Monday, 25 June 2007

Food Food Glorious Food!

The Dragon Food Court

It is always a problem deciding what to eat every morning. There seems to be many choices and yet it seems that it is the first big problem in the morning: what to eat?

The drinks and payment counter

I always gravitate to Dragon Food Court simply because it is close to my office, as I can just cross the road and have my usual Senggarang coffee and some lunch occasionally.

The 'gen jie' mee lady boss

To be fair to the establishment, there are four stalls that you can choose from: chicken rice (Meeky can hear the inaudible sigh, oh no, another write-up on chicken rice), 'mee hoon kueh' soup, claypot chicken rice or claypot noodle soup, and 'gen ji' or 'gen jei' mee or noodles depending on what dialect one speaks. Apart from mee, it also has meehoon and kway tiaow. I have always been puzzled by its meaning but I found out later from a regular patron (without fail, he must have his 'gen jei' mee every morning except when the lady boss takes the day off) that it is mee meant for the poor, working people whose only concern is to fill up their stomachs before going for their back-breaking work. But, he says, it is no longer 'cheap' or 'competitive' because it can come with a selection of a fried egg, 'tao kee' or fish paste wrapped in tofu skin, fish paste roll, 'tao guah' or tofu, and fried pork luncheon meat. With these additional selections, it is no longer 'cheap' or 'competitive'! But somehow, this particular stall is so popular that it finishes selling by 10.00 or 10.30 am. The secret, says the customer, lies in her curry gravy and her 'sambal' which is spicy. In fact the family runs six or seven stalls, in various locations in Batu Pahat.

Mee hoon kueh and dry noodles

Then there is also the 'mee hoon kueh', thin, flat pieces of wheat-based dough cooked in a tasty soup. As the soup boils, the 'mee hoon kueh' is pinched and flattened by hand before being thrown into the boiling soup. Slivers of pork, a couple of meat balls, fish paste and crab roll are added. The soup is topped with fried 'ikan bilis' or anchovies. It is just nice for those who wish to have a light breakfast or lunch. The 'mee hoon kueh' and noodles also come in dry form. The owners, a husband and wife team close shop by 2.30pm.

Claypot chicken rice being cooked

Claypot chicken rice

The claypot chicken rice or noodles. Those who are familiar with the Jalan Peng Kai food stalls at the end of Jalan Jenang will have spotted or eaten the claypot chicken rice or noodles there. It opened at the food court about two months ago. The verdict? At RM 3.50, for a small claypot, it is tasty and filling. They have servings for one or more people. Salted fish used to be added to the rice while it was being cooked. However, mindful of the fact that some customers may not like salted fish for reasons of their own, they have thoughtfully provided it in a small sauce dish. Although the claypot mee soup is fragrant, at RM 2.50 a claypot, it is disappointing with a few slivers of pork, some thin slices of black mushroom and an egg swimming in it. They start selling at 10.30 a.m.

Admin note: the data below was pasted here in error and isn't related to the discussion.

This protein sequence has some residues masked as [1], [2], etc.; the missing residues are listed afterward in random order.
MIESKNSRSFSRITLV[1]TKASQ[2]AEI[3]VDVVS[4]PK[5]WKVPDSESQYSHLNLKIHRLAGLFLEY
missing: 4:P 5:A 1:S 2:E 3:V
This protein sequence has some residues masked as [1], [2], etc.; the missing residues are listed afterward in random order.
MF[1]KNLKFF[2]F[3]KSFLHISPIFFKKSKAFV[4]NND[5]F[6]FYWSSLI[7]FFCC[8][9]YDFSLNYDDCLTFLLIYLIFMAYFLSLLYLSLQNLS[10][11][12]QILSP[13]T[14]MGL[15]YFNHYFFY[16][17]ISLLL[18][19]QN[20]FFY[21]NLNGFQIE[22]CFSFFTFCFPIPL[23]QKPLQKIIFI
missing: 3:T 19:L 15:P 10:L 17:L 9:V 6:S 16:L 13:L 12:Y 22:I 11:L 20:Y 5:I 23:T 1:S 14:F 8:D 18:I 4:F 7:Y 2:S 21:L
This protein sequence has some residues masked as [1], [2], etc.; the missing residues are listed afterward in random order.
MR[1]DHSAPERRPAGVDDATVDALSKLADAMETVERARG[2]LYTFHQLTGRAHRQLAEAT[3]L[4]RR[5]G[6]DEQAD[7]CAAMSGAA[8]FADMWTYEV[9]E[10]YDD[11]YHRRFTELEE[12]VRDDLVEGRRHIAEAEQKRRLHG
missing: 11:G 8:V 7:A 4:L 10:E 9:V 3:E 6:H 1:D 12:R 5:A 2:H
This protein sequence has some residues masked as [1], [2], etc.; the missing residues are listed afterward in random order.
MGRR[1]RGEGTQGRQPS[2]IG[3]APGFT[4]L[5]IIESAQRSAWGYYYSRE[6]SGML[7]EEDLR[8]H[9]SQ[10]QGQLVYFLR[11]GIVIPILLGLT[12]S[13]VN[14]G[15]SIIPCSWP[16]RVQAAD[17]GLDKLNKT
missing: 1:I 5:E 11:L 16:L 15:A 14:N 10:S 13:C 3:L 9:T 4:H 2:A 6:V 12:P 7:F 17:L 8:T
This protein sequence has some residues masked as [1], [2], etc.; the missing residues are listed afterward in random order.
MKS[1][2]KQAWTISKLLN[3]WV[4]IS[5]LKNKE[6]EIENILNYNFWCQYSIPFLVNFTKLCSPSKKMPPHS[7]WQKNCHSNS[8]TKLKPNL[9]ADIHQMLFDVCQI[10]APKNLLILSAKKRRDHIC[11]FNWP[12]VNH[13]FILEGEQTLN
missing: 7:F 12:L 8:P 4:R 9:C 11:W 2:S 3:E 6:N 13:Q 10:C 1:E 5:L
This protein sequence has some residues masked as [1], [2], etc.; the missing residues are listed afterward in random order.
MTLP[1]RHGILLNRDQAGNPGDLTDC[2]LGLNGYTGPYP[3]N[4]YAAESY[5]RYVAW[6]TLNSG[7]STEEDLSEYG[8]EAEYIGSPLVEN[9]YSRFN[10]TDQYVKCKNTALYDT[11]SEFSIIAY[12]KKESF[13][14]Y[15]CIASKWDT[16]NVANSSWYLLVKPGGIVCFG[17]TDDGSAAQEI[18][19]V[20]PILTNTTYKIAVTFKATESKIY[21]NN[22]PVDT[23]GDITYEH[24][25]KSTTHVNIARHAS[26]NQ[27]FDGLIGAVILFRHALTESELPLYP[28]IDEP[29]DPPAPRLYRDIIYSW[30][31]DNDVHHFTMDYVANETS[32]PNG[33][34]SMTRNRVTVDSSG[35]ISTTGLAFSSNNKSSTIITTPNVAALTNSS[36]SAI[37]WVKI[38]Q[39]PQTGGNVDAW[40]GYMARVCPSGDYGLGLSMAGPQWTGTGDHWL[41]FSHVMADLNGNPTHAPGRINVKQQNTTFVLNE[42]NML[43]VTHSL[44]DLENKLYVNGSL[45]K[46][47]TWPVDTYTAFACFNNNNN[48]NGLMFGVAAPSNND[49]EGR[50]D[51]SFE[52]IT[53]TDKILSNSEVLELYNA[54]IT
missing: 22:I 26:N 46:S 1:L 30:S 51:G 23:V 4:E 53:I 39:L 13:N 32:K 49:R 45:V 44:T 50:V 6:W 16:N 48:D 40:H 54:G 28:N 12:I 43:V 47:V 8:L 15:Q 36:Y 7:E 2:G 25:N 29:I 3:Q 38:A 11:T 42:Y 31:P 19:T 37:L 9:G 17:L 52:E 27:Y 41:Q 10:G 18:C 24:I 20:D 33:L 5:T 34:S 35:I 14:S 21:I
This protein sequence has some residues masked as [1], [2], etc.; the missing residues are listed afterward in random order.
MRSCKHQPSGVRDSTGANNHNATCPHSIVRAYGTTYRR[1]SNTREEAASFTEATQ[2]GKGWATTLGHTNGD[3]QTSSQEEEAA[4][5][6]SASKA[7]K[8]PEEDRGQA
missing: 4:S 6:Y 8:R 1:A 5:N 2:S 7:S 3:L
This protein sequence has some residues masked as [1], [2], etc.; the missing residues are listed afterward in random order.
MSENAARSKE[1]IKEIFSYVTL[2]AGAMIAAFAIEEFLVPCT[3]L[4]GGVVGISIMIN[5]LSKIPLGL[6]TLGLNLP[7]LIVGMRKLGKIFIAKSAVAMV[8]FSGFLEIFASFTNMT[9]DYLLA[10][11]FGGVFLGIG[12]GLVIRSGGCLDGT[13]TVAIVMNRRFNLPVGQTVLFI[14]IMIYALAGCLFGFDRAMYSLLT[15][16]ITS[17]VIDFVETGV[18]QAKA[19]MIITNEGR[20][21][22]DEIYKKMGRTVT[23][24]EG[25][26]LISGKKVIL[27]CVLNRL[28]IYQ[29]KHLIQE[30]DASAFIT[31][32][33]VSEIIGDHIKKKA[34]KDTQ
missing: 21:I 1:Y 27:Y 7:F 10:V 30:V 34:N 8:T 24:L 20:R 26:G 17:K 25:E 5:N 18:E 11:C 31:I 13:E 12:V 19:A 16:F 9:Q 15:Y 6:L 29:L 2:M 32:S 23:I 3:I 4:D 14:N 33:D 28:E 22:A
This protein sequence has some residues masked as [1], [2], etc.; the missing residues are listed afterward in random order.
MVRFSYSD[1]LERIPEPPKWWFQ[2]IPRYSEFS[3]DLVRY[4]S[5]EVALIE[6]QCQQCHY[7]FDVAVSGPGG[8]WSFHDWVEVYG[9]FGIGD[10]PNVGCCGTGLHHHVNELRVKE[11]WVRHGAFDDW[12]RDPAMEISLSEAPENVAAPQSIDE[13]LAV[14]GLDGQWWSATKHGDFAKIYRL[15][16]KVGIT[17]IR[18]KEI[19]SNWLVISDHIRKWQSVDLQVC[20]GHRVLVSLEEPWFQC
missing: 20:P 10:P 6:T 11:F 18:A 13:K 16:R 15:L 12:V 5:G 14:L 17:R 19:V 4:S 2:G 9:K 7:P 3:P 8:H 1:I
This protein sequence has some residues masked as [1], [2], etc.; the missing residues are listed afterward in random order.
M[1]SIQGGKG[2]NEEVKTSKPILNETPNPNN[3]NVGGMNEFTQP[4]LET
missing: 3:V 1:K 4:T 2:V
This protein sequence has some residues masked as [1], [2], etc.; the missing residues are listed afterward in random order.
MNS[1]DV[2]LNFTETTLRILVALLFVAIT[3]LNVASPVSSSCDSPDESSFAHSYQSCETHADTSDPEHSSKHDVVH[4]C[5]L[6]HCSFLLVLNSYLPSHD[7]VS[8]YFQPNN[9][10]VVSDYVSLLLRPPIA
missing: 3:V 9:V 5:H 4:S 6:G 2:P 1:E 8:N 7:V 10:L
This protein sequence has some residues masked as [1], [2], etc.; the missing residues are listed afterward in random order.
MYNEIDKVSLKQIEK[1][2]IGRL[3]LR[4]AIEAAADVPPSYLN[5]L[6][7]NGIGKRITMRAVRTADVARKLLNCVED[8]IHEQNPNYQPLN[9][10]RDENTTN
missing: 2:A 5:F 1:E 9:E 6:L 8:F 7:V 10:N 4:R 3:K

Claypot noodles

Now for the ubiquitous dish everyone dreads: chicken rice! To be fair to the owner, and his youngish wife (daughter?) and child, the chicken, which is not too fat, is cooked to the right tenderness. He has the usual roast and white chicken. Those who are fond of the skin of the white chicken would realize that it is quite thin, and the fat beneath it hardly discernible. In addition, he serves tofu (loh tau guah) and egg (loh nen) in black sauce. It is often said that the rice and chili sauce make or break a chicken rice stall. The rice is springy and fragrant to the palete and the chili sauce goes well with the chicken. And the food is hygienically handled.

Chicken rice

By the way, the Dragon Foot Court is open for business at night as well. It serves chinese food as well as seafood, and its speciality is roast piglet at RM 125.00 a piglet. It supplies roast piglets to some restaurants in Batu Pahat. But prior notice must be given. The boss makes it a point to source his fish and shrimps from Bagan, a riverine village where fresh catch is unloaded every day. For the beer guzzlers, it is coffee shop price for the beers and stout, and those intending to go on the net can have their beer and surf the net at the same time, with no hidden charges.

The boss of the food court is a man with a suave tongue and a confessed weakness for gambling, a man who treats his Indonesian and Myanmar workers well.

The food court is located at Jalan Mohd Akil, about a 100 metres from the junction of Jalan Mohd Akil and Jalan Bakau Chondong. Opposite the restaurant is a burnt out four storey block.

1 comment:

  1. She's my mum!!!

    Can I save that photo?